People v. Way

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Justia Opinion Summary

Defendant drove over the center line of a road and struck head-on a truck driven by Wood, causing Wood, who was pregnant, great bodily harm and permanent disability, and great bodily harm to defendant’s passenger, her 14-year-old son. Defendant consented to blood and urine samples on the day of the accident. The urine test revealed the presence of tetrahydrocannabinol (THC) metabolite, which results from cannabis use. Before trial, defendant acknowledged that the state was not required to show impairment, but argued that she should be allowed to rebut the presumption of impairment and present an alternative basis for the cause of the accident. No medical records were presented. The defense later asserted that it would have presented evidence that defendant’s low blood pressure might have caused her to lose consciousness. The court rejected defendant’s claim, finding that the Vehicle Code indicated a legislative intent to require “strict liability as to the accident.” Defendant was convicted of aggravated driving under the influence (625 ILCS 5/11-501(a)(6), (d)(1)(C)). After reversal by the appellate court, the Illinois Supreme Court reinstated the trial court holding. The trial court erred in finding that defendant was barred, as a matter of law, from raising as an affirmative defense that the accident was caused solely and exclusively by a sudden unforeseeable medical condition that rendered defendant incapable of controlling her car. Defendant, however, failed to make an adequate offer of proof to support this affirmative defense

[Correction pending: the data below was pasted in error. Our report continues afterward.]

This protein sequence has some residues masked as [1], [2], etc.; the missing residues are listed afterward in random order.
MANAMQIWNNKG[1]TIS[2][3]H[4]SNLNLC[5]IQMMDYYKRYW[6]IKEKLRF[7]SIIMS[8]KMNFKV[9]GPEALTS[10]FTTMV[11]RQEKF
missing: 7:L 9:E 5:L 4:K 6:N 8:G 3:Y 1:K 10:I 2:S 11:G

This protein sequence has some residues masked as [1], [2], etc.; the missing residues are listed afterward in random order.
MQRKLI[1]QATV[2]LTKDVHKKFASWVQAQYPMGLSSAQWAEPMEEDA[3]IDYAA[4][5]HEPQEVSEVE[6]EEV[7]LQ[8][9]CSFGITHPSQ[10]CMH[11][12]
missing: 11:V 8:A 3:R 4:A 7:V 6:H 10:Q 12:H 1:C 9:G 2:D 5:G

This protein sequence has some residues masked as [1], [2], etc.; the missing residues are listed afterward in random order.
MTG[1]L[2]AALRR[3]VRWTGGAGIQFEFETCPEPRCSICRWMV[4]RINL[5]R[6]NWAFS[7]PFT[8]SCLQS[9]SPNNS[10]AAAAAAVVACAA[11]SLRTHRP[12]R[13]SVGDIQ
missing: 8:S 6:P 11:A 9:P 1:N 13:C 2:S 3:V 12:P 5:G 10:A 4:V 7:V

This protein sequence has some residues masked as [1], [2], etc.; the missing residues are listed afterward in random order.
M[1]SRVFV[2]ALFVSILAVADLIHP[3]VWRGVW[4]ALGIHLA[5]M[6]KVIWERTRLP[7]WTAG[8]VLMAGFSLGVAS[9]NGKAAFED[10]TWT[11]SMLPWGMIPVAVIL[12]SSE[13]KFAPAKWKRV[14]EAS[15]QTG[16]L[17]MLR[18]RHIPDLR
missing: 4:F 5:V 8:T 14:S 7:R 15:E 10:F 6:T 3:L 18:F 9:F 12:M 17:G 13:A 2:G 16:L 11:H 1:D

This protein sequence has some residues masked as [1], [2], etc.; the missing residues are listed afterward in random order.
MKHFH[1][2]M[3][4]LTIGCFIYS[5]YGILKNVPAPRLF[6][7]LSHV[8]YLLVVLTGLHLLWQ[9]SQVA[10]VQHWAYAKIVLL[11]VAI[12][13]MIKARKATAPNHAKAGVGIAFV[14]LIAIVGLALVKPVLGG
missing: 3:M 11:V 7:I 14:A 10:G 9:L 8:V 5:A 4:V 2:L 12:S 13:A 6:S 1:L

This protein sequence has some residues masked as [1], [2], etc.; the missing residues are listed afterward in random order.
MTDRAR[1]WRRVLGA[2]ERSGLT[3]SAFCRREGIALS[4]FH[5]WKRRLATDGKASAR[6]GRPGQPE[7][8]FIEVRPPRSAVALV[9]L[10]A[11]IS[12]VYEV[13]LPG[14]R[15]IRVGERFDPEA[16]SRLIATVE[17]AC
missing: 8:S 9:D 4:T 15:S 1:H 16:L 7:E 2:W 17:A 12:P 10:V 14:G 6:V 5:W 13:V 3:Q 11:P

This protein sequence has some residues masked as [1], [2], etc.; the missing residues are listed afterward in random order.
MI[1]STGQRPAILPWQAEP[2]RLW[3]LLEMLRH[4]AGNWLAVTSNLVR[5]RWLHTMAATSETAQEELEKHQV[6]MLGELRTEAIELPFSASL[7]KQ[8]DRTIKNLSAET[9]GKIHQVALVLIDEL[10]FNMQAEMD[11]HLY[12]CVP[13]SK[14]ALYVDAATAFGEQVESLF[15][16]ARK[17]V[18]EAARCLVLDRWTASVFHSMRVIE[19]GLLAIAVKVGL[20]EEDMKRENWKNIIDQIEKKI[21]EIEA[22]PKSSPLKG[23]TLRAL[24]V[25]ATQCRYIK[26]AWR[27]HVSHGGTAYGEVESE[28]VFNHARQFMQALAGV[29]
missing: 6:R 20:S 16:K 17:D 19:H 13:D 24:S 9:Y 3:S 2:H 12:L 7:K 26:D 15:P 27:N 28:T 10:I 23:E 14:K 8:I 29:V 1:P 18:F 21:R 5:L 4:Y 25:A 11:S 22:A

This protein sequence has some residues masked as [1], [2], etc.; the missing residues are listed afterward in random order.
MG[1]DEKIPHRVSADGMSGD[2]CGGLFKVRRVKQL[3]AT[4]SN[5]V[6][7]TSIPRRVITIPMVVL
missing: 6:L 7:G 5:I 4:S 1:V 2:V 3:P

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2017 IL 120023 IN THE SUPREME COURT OF THE STATE OF ILLINOIS (Docket No. 120023) THE PEOPLE OF THE STATE OF ILLINOIS, Appellant, v. IDA WAY, Appellee. Opinion filed April 20, 2017. JUSTICE THEIS delivered the judgment of the court, with opinion. Justices Freeman, Thomas, Kilbride, and Burke concurred in the judgment and opinion. Justice Garman specially concurred, with opinion, joined by Chief Justice Karmeier. OPINION ¶1 This appeal arises from the aggravated driving under the influence (DUI) conviction (625 ILCS 5/11-501(a)(6), (d)(1)(C) (West 2010)) of defendant, Ida Way, following a stipulated bench trial in the circuit court of St. Clair County. The circuit court barred defendant from introducing evidence that a medical condition possibly caused her to lose consciousness prior to hitting another vehicle, which resulted in serious injury to two people. The appellate court reversed and remanded for further proceedings. 2015 IL App (5th) 130096, ¶ 23. For the reasons that follow, we reverse the appellate court and affirm the circuit court. ¶2 BACKGROUND ¶3 On January 28, 2012, defendant drove over the center line of a two-lane road in Shiloh, Illinois, and struck head-on a truck driven by Emily Wood. The accident resulted in great bodily harm and permanent disability to Wood, who was eight weeks pregnant at the time, and great bodily harm to Christopher Rodgers, defendant’s 14-year-old son, who was a passenger in defendant’s vehicle. Defendant consented to blood and urine samples on the day of the accident. The urine test revealed the presence of tetrahydrocannabinol (THC) metabolite, which results from cannabis use. ¶4 Defendant was charged with three counts of aggravated DUI (625 ILCS 5/11-501(a)(6), (d)(1)(C) (West 2010)). Section 11-501(a)(6) of the Illinois Vehicle Code (Vehicle Code) makes it a misdemeanor offense to drive or be in actual physical control of any vehicle in this state while there is any amount of a drug, substance, or compound in the person’s breath, blood, or urine resulting from the unlawful use or consumption of cannabis. 625 ILCS 5/11-501(a)(6) (West 2010). Section 11-501(d)(1)(C) of the Vehicle Code elevates the misdemeanor offense to felony aggravated DUI if the person, in committing the violation of subsection (a), was involved in a motor vehicle accident that resulted in great bodily harm or permanent disability or disfigurement to another, when the violation was a proximate cause of the injuries. 625 ILCS 5/11-501(d)(1)(C) (West 2010). ¶5 Prior to trial, both parties filed motions in limine concerning the admissibility and relevance of evidence suggesting a medical reason other than drug use for defendant falling asleep or losing consciousness and causing the vehicle crash. The State argued that pursuant to People v. Martin, 2011 IL 109102, such evidence is irrelevant in an aggravated DUI prosecution arising out of section 11-501(a)(6) of the Vehicle Code. The State asserted that it need only prove that there were drugs in -2- defendant’s system at the time of the accident and that her driving was the proximate cause of the automobile accident. ¶6 Defendant acknowledged in her motion that the State was not required to show impairment. She asserted, however, that she should be allowed to rebut the presumption of impairment and present an alternative basis for the cause of the accident. Specifically, she advanced that she “should be allowed to present evidence of non-impairment along with an alternative medical explanation for [her] loss of consciousness immediately before the accident.” No medical records were presented to the trial court, and neither party described the nature of any medical evidence in their motions. ¶7 The trial court granted the State’s motion in limine and denied defendant’s motion. In a written order, the trial court stated that “[t]he State must prove that there was an accident with the defendant driving one car” and that the injured person was injured “as a result of the accident.” The trial court rejected defendant’s claim “that the causal connection must be able to be rebutted.” The trial court found that the provision of the Vehicle Code at issue indicated a legislative intent to require “strict liability as to the accident.” ¶8 The case proceeded to a bench trial. The parties stipulated that on the evening of January 28, 2012, defendant was driving when she crossed the center line of traffic and collided head-on with Wood’s truck. Christopher told police that prior to the collision, his mother “started to fall asleep and he felt the car shifting over.” He “grabbed the wheel and jerked it back,” but his mother “was sleeping and they hit [Wood’s] car.” Shiloh police officer Greg O’Neil arrived at the crash scene and observed Wood sitting in the driver’s seat of a severely damaged vehicle, complaining of a broken leg. Wood was trapped in the vehicle. He also saw defendant sitting on the shoulder of the road with her son nearby. Officer O’Neil observed that defendant had injuries to her arm and that her speech seemed slurred. He located a small plastic bag of cannabis sitting on the ground near defendant’s open purse. ¶9 A forensic scientist tested defendant’s urine specimen taken on the day of the accident. It contained THC metabolite, which results from cannabis use. Defendant told Officer O’Neil at the hospital that she “ ‘use[s] cannabis, Xanax, and Perco[c]et,’ ” and that she “ ‘did two one [sic] hits earlier.’ ” Finally, the parties -3- stipulated that as a result of the accident, Christopher suffered great bodily harm and Wood suffered great bodily harm and permanent disability. ¶ 10 Defense counsel then informed the trial court that had the court ruled in her favor, defendant would have “attempted to call Dr. Helen McDermott, who is [defendant’s] physician,” who would have testified that defendant “has low blood pressure and it is possible that the loss of consciousness right before the accident was caused by this condition and not caused by any particular drug. Of course, Dr. McDermott could not say that was the cause, simply that it was a possibility.” Defense counsel also stated that defendant would have testified “that she was not impaired and had not done any illegal drugs that particular day” and would have called three lay witnesses “who saw [her] shortly before the accident to testify that she was not impaired.” ¶ 11 The trial court found defendant guilty of all three counts of aggravated DUI. The court noted that although there was no evidence of impairment, that was not relevant to a determination of guilt under the charged counts. The trial court entered judgment on one count after finding that the remaining two merged. ¶ 12 Prior to sentencing, the trial court noted defendant’s “level of impairment” as mitigation but highlighted in aggravation that her driver’s license was revoked at the time of the accident stemming from a prior DUI. Defendant was sentenced to 18 months in prison followed by one year of mandatory supervised release. ¶ 13 On appeal, defendant argued that she was denied her right to present a defense because she was not allowed to present evidence that a medical condition, rather than drug impairment, caused her to cross the center line of traffic and collide with Wood’s vehicle. 2015 IL App (5th) 130096, ¶¶ 12, 16. In addressing this argument, the appellate court acknowledged that, under Martin, 2011 IL 109102, a presumption of impairment exists in aggravated DUI cases involving the presence of a controlled substance in a defendant’s body, and the State is not required to prove impairment in such cases. 2015 IL App (5th) 130096, ¶ 19. The appellate court concluded, however, that Martin was of limited relevance because this court did not address what kind of defenses a defendant may seek to introduce at trial to establish that his or her driving did not proximately cause the accident. Id. -4- ¶ 14 Instead, the appellate court looked to the law of proximate cause in civil cases, noting that it presents essentially a question of foreseeability and reflects a policy decision that limits how far a defendant’s legal responsibility should be extended for conduct that, in fact, caused the relevant harm. Id. ¶ 16. The appellate court further noted that in tort law, an “act of God” that renders a driver incapable of controlling his or her car can defeat a negligence claim if it “constitutes the sole and proximate cause of the injuries.” Id. The appellate court ultimately concluded that it should be for the trier of fact to determine whether a sudden illness was the sole and proximate cause of the accident and that it was not harmless error for the trial court to bar such evidence. Id. ¶ 20. The appellate court held that defendant should be allowed to present such evidence and the State could then attempt to discredit or rebut defendant’s evidence. Id. ¶ 21. For these reasons, the appellate court reversed defendant’s conviction and remanded for further proceedings. Id. ¶ 23. ¶ 15 This court granted the State’s petition for leave to appeal. Ill. S. Ct. R. 315 (eff. Jan. 1, 2015). ¶ 16 ANALYSIS ¶ 17 At issue is whether defendant should have been allowed to present evidence from her physician that a medical condition, rather than drug impairment, led her to lose consciousness and was the sole cause of the resulting collision with Wood’s vehicle. ¶ 18 “Generally, evidentiary motions, such as motions in limine, are directed to the trial court’s discretion, and reviewing courts will not disturb a trial court’s evidentiary ruling absent an abuse of discretion.” People v. Harvey, 211 Ill. 2d 368, 392 (2004). However, where the ruling on a motion in limine is based on an interpretation of law, our review proceeds de novo. People v. Williams, 188 Ill. 2d 365, 369 (1999). ¶ 19 The State contends that the trial court correctly barred any medical evidence because it was irrelevant under section 11-501 of the Vehicle Code in determining whether defendant’s physical act of driving with drugs in her system was a proximate cause of the resulting accident and injuries to Wood and Christopher. -5- ¶ 20 Section 11-501 of the Vehicle Code provides, in pertinent part: “(a) A person shall not drive or be in actual physical control of any vehicle within this State while: *** (6) there is any amount of a drug, substance, or compound in the person’s breath, blood, or urine resulting from the unlawful use or consumption of cannabis listed in the Cannabis Control Act *** . *** (d) Aggravated driving under the influence of alcohol, other drug or drugs, or intoxicating compound or compounds, or any combination thereof. (1) Every person convicted of committing a violation of this Section shall be guilty of aggravated driving under the influence of alcohol, other drug or drugs, or intoxicating compound or compounds, or any combination thereof if: *** (C) the person in committing a violation of subsection (a) was involved in a motor vehicle accident that resulted in great bodily harm or permanent disability or disfigurement to another, when the violation was a proximate cause of the injuries[.]” (Emphases added.) 625 ILCS 5/11-501 (West 2010).1 1 This provision of the Vehicle Code was recently amended and no longer imposes a zero-tolerance ban on driving with cannabis in the driver’s system. Pub. Act 99-697 (eff. July 29, 2016). The Act now prohibits driving with either 5 nanograms or more of delta-9-THC per milliliter of whole blood or 10 nanograms or more of delta-9-THC per milliliter of other bodily substance, as measured within two hours of driving. Id. -6- ¶ 21 As this court has previously explained in construing this provision of the Vehicle Code, “[s]ection 11-501 sets forth the elements of a misdemeanor offense, then provides sentencing enhancements based upon the presence of other factors.” Martin, 2011 IL 109102, ¶ 14. “ ‘[A]ggravated DUI occurs when an individual commits some form of misdemeanor DUI, in violation of paragraph (a), and other circumstances are present. The legislature added aggravating factors that change[ ] the misdemeanor DUI to a Class 4 felony.’ ” Id. (quoting People v. Quigley, 183 Ill. 2d 1, 10 (1998)). “ ‘The essential and underlying criminal act, however, remains the same: driving while under the influence. The physical injury caused to others by driving while under the influence produces the felony.’ ” Id. ¶ 24 (quoting Quigley, 183 Ill. 2d at 10). ¶ 22 In Martin, the defendant was found with trace amounts of methamphetamine and amphetamine in his system after he drove across the center lane of a two-lane highway causing a head-on collision that resulted in the death of two people. Id. ¶¶ 3-4. On appeal, the defendant argued, inter alia, that the State failed to prove him guilty of aggravated DUI because it did not prove a causal link between the drugs in his system and the car accident in which two persons died. Id. ¶ 20. ¶ 23 In construing the statutory language and rejecting this claim, we recognized that under the DUI statute, proof of impairment was not necessary in two types of DUI cases: (1) when the alcohol concentration in the person’s blood or breath was above the legal limit; or (2) when there was any amount of cannabis, controlled substances, or methamphetamine in the defendant’s body. Id. ¶ 26 (citing 625 ILCS 5/11-501(a)(1), (a)(6) (West 2008)). We held, after viewing the statute as a whole and considering all relevant parts, that the legislature intended these two violations to be “strict liability” offenses as opposed to violations that required proof of impairment. Id. ¶¶ 21, 26. ¶ 24 This court recognized that our legislature reasonably enacted an absolute ban on driving with any amount of a controlled substance in the driver’s system because it is not possible to determine scientifically the amount of drugs it takes to render a driver impaired. Id. ¶ 23. “Such violations are essentially driving while presumed impaired.” Id. ¶ 26 n.1. We ultimately held that although there was no evidence that the drugs in the defendant’s system rendered him impaired or caused the accident, -7- his driving was a proximate cause of the victims’ deaths where his car crossed the center line and struck an oncoming vehicle. Id. ¶ 28. ¶ 25 In reaching this determination, we emphasized that when an aggravated DUI charge is based on a violation of section 11-501(a)(6), the Vehicle Code “requires a causal link only between the physical act of driving and another person’s death [or serious bodily injury or permanent disability or disfigurement].” Id. ¶ 26; see also 625 ILCS 11-501(d)(1)(F) (West 2010) (identical to the aggravating factor in section 11-501(d)(1)(C) when the motor vehicle accident results in death of another person). Therefore, the State was not required to prove that the defendant was impaired and that the illegal substance in his system, either alone or in combination with other factors, affected his ability to drive and was the proximate cause of the victims’ deaths. Martin, 2011 IL 109102, ¶ 26. ¶ 26 Martin made plain that “the central issue at trial will be proximate cause, not impairment. A defendant who is involved in a fatal motor vehicle accident while violating section 11-501(a)(6) is guilty of only misdemeanor DUI, where his driving was not a proximate cause of the death.” (Emphasis added.) Id. We reiterate that when an aggravated DUI charge is based on a violation of section 11-501(a)(6), as in this case, section 11-501(d)(1)(C) requires a causal link only between the defendant’s physical act of driving and another person’s great bodily harm or permanent disability or disfigurement. ¶ 27 Subsequent to our decision in Martin, our legislature amended section 11-501 but did not change the language in sections 11-501(d)(1)(C) or (F) of the Vehicle Code. See Pub. Act 99-697 (eff. July 29, 2016). We assume not only that the General Assembly acts with full knowledge of previous judicial decisions but also that its silence on an issue in the face of those decisions indicates its acquiescence to them. In re Marriage of Mathis, 2012 IL 113496, ¶ 25 (citing People v. Villa, 2011 IL 110777, ¶ 36) (“the judicial construction of the statute becomes a part of the law, and the legislature is presumed to act with full knowledge of the prevailing case law and the judicial construction of the words in the prior enactment”). ¶ 28 The facts in this case are virtually identical to Martin. As the State correctly advances, because defendant was driving with cannabis in her system—a per se DUI offense requiring no evidence of impairment—an aggravated DUI charge based on defendant’s involvement in an accident resulting in great bodily harm or -8- permanent disability to another “requires a causal link only between [her] physical act of driving and another person’s [injuries or] death.” Martin, 2011 IL 109102, ¶ 26. Here, as in Martin, although there was no evidence that the drugs in defendant’s system rendered her impaired or caused the accident, her “driving [in violation of section 11-501(a)(6)] was a proximate cause of the victims’ [great bodily harm].” Id. ¶ 28. ¶ 29 Defendant acknowledges that “the State had sufficient evidence to show that [she] was at fault when her car crossed the centerline” and collided head-on with Wood’s vehicle. She asserts, however, that the trial court erred in barring her from presenting evidence to establish that a sudden medical condition (i.e., low blood pressure) resulted in her losing consciousness prior to hitting Wood’s vehicle and was the sole proximate cause of the crash. ¶ 30 As before the appellate court, defendant relies upon a body of case law found in Illinois civil cases that may preclude a defendant driver’s liability where “ ‘[a] loss or injury is due to the act of God, when it is occasioned exclusively by natural causes such as could not be prevented by human care, skill[,] and foresight.’ ” Evans v. Brown, 399 Ill. App. 3d 238, 246 (2010) (quoting Wald v. Pittsburgh, Cincinnati, Chicago & St. Louis R.R. Co., 162 Ill. 545, 551 (1896)); see also McClean v. Chicago Great Western Ry. Co., 3 Ill. App. 2d 235, 246-47 (1954) (holding that injuries are caused by an act of God when such injuries are beyond the power of human agency to prevent); Grote v. Estate of Franklin, 214 Ill. App. 3d 261, 271 (1991) (holding an unforeseeable sudden illness that renders a defendant incapable of controlling his or her vehicle is an act of God and can preclude liability for a resulting collision). Defendant also cites this court’s holding that the analogies between civil and criminal cases in which individuals are injured or killed are so close that the principle of proximate cause applies to both classes of cases. People v. Hudson, 222 Ill. 2d 392, 401 (2006). ¶ 31 Nothing in the statutory framework at issue prevents a defendant from raising as an affirmative defense that a collision resulting in serious bodily injury or death was caused solely by a sudden unforeseeable medical condition that rendered the defendant driver incapable of controlling the vehicle. We find no basis to preclude such an affirmative defense. See Evans, 399 Ill. App. 3d at 246 (holding “[a] sudden illness or death that renders a driver incapable of controlling his car, -9- provided that the event is unforeseeable and beyond the power of human intervention to prevent, is an act of God”). Therefore, we hold that the trial court erred in finding that defendant was barred, as a matter of law, from raising as an affirmative defense that the collision was caused solely and exclusively by a sudden unforeseeable medical condition that rendered her incapable of controlling her vehicle. ¶ 32 A defendant who raises this affirmative defense in an aggravated DUI prosecution, however, bears the burden of establishing that the alleged unforeseen medical condition constitutes the sole proximate cause of the accident and the resulting injuries. See id. In the context of this case, sole proximate cause would mean that defendant’s sudden and unforeseeable medical condition led to her unconsciousness and was the only cause of the resulting collision with Wood’s vehicle to the exclusion of the presumed impairment. See Holton v. Memorial Hospital, 176 Ill. 2d 95, 134 (1997). ¶ 33 It is well settled that when a defendant asserts that she has not been given the opportunity to prove her case because the trial court improperly barred evidence, she must provide the court of review with an adequate offer of proof as to what the excluded evidence would have entailed. People v. Gibbs, 2016 IL App (1st) 140785, ¶ 36. “The purpose of an offer of proof is to inform the trial court, opposing counsel, and a reviewing court of the nature and substance of the evidence sought to be introduced.” People v. Peeples, 155 Ill. 2d 422, 457 (1993). This enables a reviewing court to determine whether exclusion of the evidence was proper. People v. Andrews, 146 Ill. 2d 413, 421 (1992). The “offer need not be a formal elicitation of the witness’s testimony under oath, but may be informal and consist of counsel’s representations regarding the contents of the testimony.” Gibbs, 2016 IL App (1st) 140785, ¶ 36. An offer of proof must be “considerably detailed and specific” (Peeples, 155 Ill. 2d at 457), and one that “merely summarizes the witness’ testimony in a conclusory manner is inadequate” (Andrews, 146 Ill. 2d at 421). ¶ 34 Here, in defendant’s motion in limine, which the trial court denied, she simply asserted that she “should be allowed to present evidence of non-impairment along with an alternative medical explanation for [her] loss of consciousness immediately before the accident.” Thereafter, at trial, defense counsel stated that defendant - 10 - would have testified that she was not impaired on that particular day and would have called three lay witnesses who saw her shortly before the accident to testify that she was not impaired. ¶ 35 Defense counsel further stated that, had the court ruled in defendant’s favor, she would have attempted to call her physician, Dr. Helen McDermott, who would have testified that defendant: “has low blood pressure and it is possible that the loss of consciousness right before the accident was caused by this condition and not caused by any particular drug. Of course, Dr. McDermott could not say that was the cause, simply that it was a possibility.” ¶ 36 A sole proximate cause defense was not appropriate in this case unless there was evidence that the sole proximate cause, not a proximate cause, of the collision was defendant’s sudden unforeseeable medical condition. Holton, 176 Ill. 2d at 134. Dr. McDermott, however, could not testify that defendant’s low blood pressure was the cause of her falling asleep or losing consciousness prior to the accident, only that it was a possibility. Based upon the offer of proof, defendant was unable to show that her theory as to why she lost control of her vehicle was the sole proximate cause of the resulting collision to the exclusion of the presumed impairment. Consequently, we find defendant failed to adequately support her claim that the trial court improperly barred her affirmative defense from proceeding. ¶ 37 CONCLUSION ¶ 38 For these reasons, the trial court erred in finding that defendant was barred, as a matter of law, from raising as an affirmative defense that the accident was caused solely and exclusively by a sudden unforeseeable medical condition that rendered defendant incapable of controlling her car. Defendant, however, failed to make an adequate offer of proof to support this affirmative defense. Accordingly, the judgment of the appellate court is reversed, and defendant’s conviction and sentence for aggravated DUI are reinstated. - 11 - ¶ 39 Appellate court judgment reversed. ¶ 40 Circuit court judgment affirmed. ¶ 41 JUSTICE GARMAN, specially concurring: ¶ 42 I agree with the reinstatement of defendant’s conviction and sentence for aggravated DUI. For the reasons stated below, however, I would hold that as a matter of law, People v. Martin, 2011 IL 109102, bars a defendant charged with aggravated DUI predicated on section 11-501(a)(6) of the Illinois Vehicle Code from raising as an affirmative defense that an accident was caused solely by a sudden unforeseeable medical condition. ¶ 43 As the majority notes, “[a]t issue is whether defendant should have been allowed to present evidence from her physician that a medical condition, rather than drug impairment, led her to lose consciousness and was the sole cause of the resulting collision with Wood’s vehicle.” (Emphases added.) Supra ¶ 17. The majority holds that “[n]othing in the statutory framework at issue prevents a defendant from raising as an affirmative defense that a collision resulting in serious bodily injury or death was caused solely by a sudden unforeseeable medical condition that rendered the defendant driver incapable of controlling the vehicle.” (Emphasis added.) Supra ¶ 31. This holding is not only inconsistent with our precedent in Martin but also violative of legislative intent. ¶ 44 To elevate a misdemeanor DUI to an aggravated DUI requires that “the person in committing a violation of subsection (a) was involved in a motor vehicle accident that resulted in great bodily harm or permanent disability or disfigurement to another, when the violation was a proximate cause of the injuries.” 625 ILCS 5/11-501(d)(1)(C) (West 2010). Subsection (a) mandates that “[a] person shall not drive or be in actual physical control of any vehicle within this State while: *** (6) there is any amount of a drug, substance, or compound in the person’s breath, blood, or urine resulting from the unlawful use or consumption of cannabis.” 625 ILCS 5/11-501(a)(6) (West 2010). - 12 - ¶ 45 In Martin, this court explained that the State is not required to prove impairment in aggravated DUI cases predicated upon per se misdemeanor violations. Martin, 2011 IL 109102, ¶ 26. The legislature intended violations of sections 11-501(a)(1) and 11-501(a)(6) to be “strict liability” offenses. Id. To discern this legislative intent, this court looked “not only [to] the statutory language, but also the reason and necessity for the law, the problems that lawmakers sought to remedy, and the goals that they sought to achieve.” Id. ¶ 21. Section 11-501(a) is “ ‘intended to keep drug-impaired drivers off of the road.’ ” Id. ¶ 22 (quoting People v. Fate, 159 Ill. 2d 267, 269 (1994)). This “flat prohibition against driving with any amount of a controlled substance in one’s system was considered necessary because there is no standard that one can come up with by which, unlike alcohol in the bloodstream, one can determine whether one is *** driving under the influence.” (Internal quotation marks omitted.) Id. (quoting Fate, 159 Ill. 2d at 270). Sections 11-501(a)(1) and 11-501(a)(6) “create[ ] an absolute bar to driving after ingesting a controlled substance.” (Internal quotation marks omitted.) Id. ¶ 23. For that reason, “the legal fiction of presumed impairment” applies in the context of drug driving. Id. As a result, impairment was not made to be an element of section 11-501(a)(1) or 11-501(a)(6). Id. ¶ 26 (“[W]hether proof of impairment is necessary to sustain a conviction for aggravated DUI under section 11-501(d)(1)(F) [or 11-501(d)(1)(C)] depends upon whether impairment is an element of the underlying misdemeanor DUI.”). Therefore, the State need not prove impairment because it is not an element of the offense. ¶ 46 As the majority points out, post-Martin, the Illinois legislature amended section 11-501 but did not change the language in section 11-501(d)(1)(C) or (F) of the Vehicle Code. See Pub. Act 99-697 (eff. July 29, 2016). “We assume not only that the General Assembly acts with full knowledge of previous judicial decisions but also that its silence on an issue in the face of those decisions indicates its acquiescence to them.” Supra ¶ 27 (citing In re Marriage of Mathis, 2012 IL 113496, ¶ 25). “This is so because the judicial construction of the statute becomes a part of the law, and the legislature is presumed to act with full knowledge of the prevailing case law and the judicial construction of the words in the prior enactment.” People v. Villa, 2011 IL 110777, ¶ 36. By declining to modify the language in section 11-501(d)(1)(C) or (F), the legislature clearly acquiesced to this court’s conclusion in Martin that, when a section 11-501(d)(1)(C) or (F) - 13 - aggravated DUI charge is predicated on a per se misdemeanor, impairment is not at issue because it is not an element. See Martin, 2011 IL 109102, ¶ 26. ¶ 47 Therefore, when analyzing whether a defendant is guilty of aggravated DUI predicated upon a per se misdemeanor DUI, the court is concerned only with the causal link between defendant’s “physical act of driving [or actual physical control] and another person’s death [or great bodily harm or permanent disability or disfigurement].” Id. Allowing a defendant to show that an accident was caused solely by a sudden unforeseeable medical condition is a roundabout way of arguing that an accident was not caused by defendant’s impaired driving. Such an affirmative defense improperly assumes that, despite the fact that the State is not required to prove impairment because impairment is not an element, the defendant can attempt to disprove any role that impairment may have played. ¶ 48 If defendant were allowed to show that a medical emergency solely caused her to lose consciousness rather than the presence of drugs in her system, she would be implicitly putting impairment at issue. The State, in rebuttal, would have to show that defendant was impaired by the drugs in her system and that this impairment was in fact “a” proximate cause of the accident and injuries to contest the defendant’s “sole” proximate cause theory. 625 ILCS 5/11-501(d)(1)(C) (West 2010) (“violation [of subsection (a)] was a proximate cause of the injuries.” (emphasis added)). Such a result does not comport with the clear legislative intent to hold a defendant strictly liable for driving with any amount of an illegal substance in his or her system, in violation of section 11-501(a)(6), where defendant’s driving proximately causes greatly bodily harm or permanent disability to another. The legislative intent behind creating the two strict liability violations was to keep people who ingested any amount of a prohibited drug from getting behind the wheel of a car. Impairment must be strictly presumed once prohibited drugs are found in a defendant’s system. If the legislature had wanted to make impairment an issue, it would have drafted the statute accordingly. ¶ 49 For these reasons, I would hold that a defendant charged with aggravated DUI predicated on section 11-501(a)(6) is barred from presenting an affirmative defense that a collision resulting in serious bodily injury or death was caused solely by a sudden unforeseeable medical condition that rendered the defendant driver incapable of controlling the vehicle. - 14 - ¶ 50 CHIEF JUSTICE KARMEIER joins in this special concurrence. - 15 -